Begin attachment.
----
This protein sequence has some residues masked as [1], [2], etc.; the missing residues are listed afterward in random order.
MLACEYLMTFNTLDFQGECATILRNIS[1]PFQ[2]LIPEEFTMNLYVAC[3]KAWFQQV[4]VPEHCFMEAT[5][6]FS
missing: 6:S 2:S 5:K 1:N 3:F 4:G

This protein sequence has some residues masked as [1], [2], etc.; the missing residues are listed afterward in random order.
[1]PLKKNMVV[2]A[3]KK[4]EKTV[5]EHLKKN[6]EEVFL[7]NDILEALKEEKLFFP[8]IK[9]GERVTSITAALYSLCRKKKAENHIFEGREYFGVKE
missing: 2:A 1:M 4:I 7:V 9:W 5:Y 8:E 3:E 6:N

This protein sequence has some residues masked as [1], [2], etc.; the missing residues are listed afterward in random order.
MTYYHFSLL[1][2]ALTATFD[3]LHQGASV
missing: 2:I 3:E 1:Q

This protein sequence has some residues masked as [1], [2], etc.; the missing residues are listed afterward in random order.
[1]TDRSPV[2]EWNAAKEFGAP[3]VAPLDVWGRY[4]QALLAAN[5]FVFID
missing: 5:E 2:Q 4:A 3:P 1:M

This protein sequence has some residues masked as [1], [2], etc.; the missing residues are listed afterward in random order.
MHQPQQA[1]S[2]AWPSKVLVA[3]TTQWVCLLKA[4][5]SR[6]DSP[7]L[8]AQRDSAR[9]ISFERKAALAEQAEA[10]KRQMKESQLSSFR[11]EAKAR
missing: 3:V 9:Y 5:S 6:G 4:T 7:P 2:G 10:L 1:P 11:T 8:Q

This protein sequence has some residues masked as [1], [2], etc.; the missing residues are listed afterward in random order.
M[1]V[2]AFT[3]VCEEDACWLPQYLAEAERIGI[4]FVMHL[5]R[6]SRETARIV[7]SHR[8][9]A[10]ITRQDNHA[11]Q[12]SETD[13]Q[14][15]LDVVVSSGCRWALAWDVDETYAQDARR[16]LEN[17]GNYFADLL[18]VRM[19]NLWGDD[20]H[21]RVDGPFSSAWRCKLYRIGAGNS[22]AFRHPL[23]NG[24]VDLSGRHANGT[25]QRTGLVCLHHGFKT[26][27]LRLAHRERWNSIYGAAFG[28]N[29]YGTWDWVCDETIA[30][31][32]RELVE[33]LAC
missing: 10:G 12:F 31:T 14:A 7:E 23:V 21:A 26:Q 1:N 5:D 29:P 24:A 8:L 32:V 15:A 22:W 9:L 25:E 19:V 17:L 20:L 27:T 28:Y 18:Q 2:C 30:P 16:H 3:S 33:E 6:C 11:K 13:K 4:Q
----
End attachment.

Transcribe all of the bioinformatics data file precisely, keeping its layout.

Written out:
This protein sequence has some residues masked as [1], [2], etc.; the missing residues are listed afterward in random order.
MLACEYLMTFNTLDFQGECATILRNIS[1]PFQ[2]LIPEEFTMNLYVAC[3]KAWFQQV[4]VPEHCFMEAT[5][6]FS
missing: 6:S 2:S 5:K 1:N 3:F 4:G

This protein sequence has some residues masked as [1], [2], etc.; the missing residues are listed afterward in random order.
[1]PLKKNMVV[2]A[3]KK[4]EKTV[5]EHLKKN[6]EEVFL[7]NDILEALKEEKLFFP[8]IK[9]GERVTSITAALYSLCRKKKAENHIFEGREYFGVKE
missing: 2:A 1:M 4:I 7:V 9:W 5:Y 8:E 3:E 6:N

This protein sequence has some residues masked as [1], [2], etc.; the missing residues are listed afterward in random order.
MTYYHFSLL[1][2]ALTATFD[3]LHQGASV
missing: 2:I 3:E 1:Q

This protein sequence has some residues masked as [1], [2], etc.; the missing residues are listed afterward in random order.
[1]TDRSPV[2]EWNAAKEFGAP[3]VAPLDVWGRY[4]QALLAAN[5]FVFID
missing: 5:E 2:Q 4:A 3:P 1:M

This protein sequence has some residues masked as [1], [2], etc.; the missing residues are listed afterward in random order.
MHQPQQA[1]S[2]AWPSKVLVA[3]TTQWVCLLKA[4][5]SR[6]DSP[7]L[8]AQRDSAR[9]ISFERKAALAEQAEA[10]KRQMKESQLSSFR[11]EAKAR
missing: 3:V 9:Y 5:S 6:G 4:T 7:P 2:G 10:L 1:P 11:T 8:Q

This protein sequence has some residues masked as [1], [2], etc.; the missing residues are listed afterward in random order.
M[1]V[2]AFT[3]VCEEDACWLPQYLAEAERIGI[4]FVMHL[5]R[6]SRETARIV[7]SHR[8][9]A[10]ITRQDNHA[11]Q[12]SETD[13]Q[14][15]LDVVVSSGCRWALAWDVDETYAQDARR[16]LEN[17]GNYFADLL[18]VRM[19]NLWGDD[20]H[21]RVDGPFSSAWRCKLYRIGAGNS[22]AFRHPL[23]NG[24]VDLSGRHANGT[25]QRTGLVCLHHGFKT[26][27]LRLAHRERWNSIYGAAFG[28]N[29]YGTWDWVCDETIA[30][31][32]RELVE[33]LAC
missing: 10:G 12:F 31:T 14:A 7:E 23:V 21:A 26:Q 1:N 5:D 29:P 24:A 8:L 32:V 15:A 22:W 9:L 25:E 19:V 17:L 20:L 27:T 28:Y 18:Q 2:C 30:P 16:H 3:S 33:E 6:C 11:K 13:K 4:Q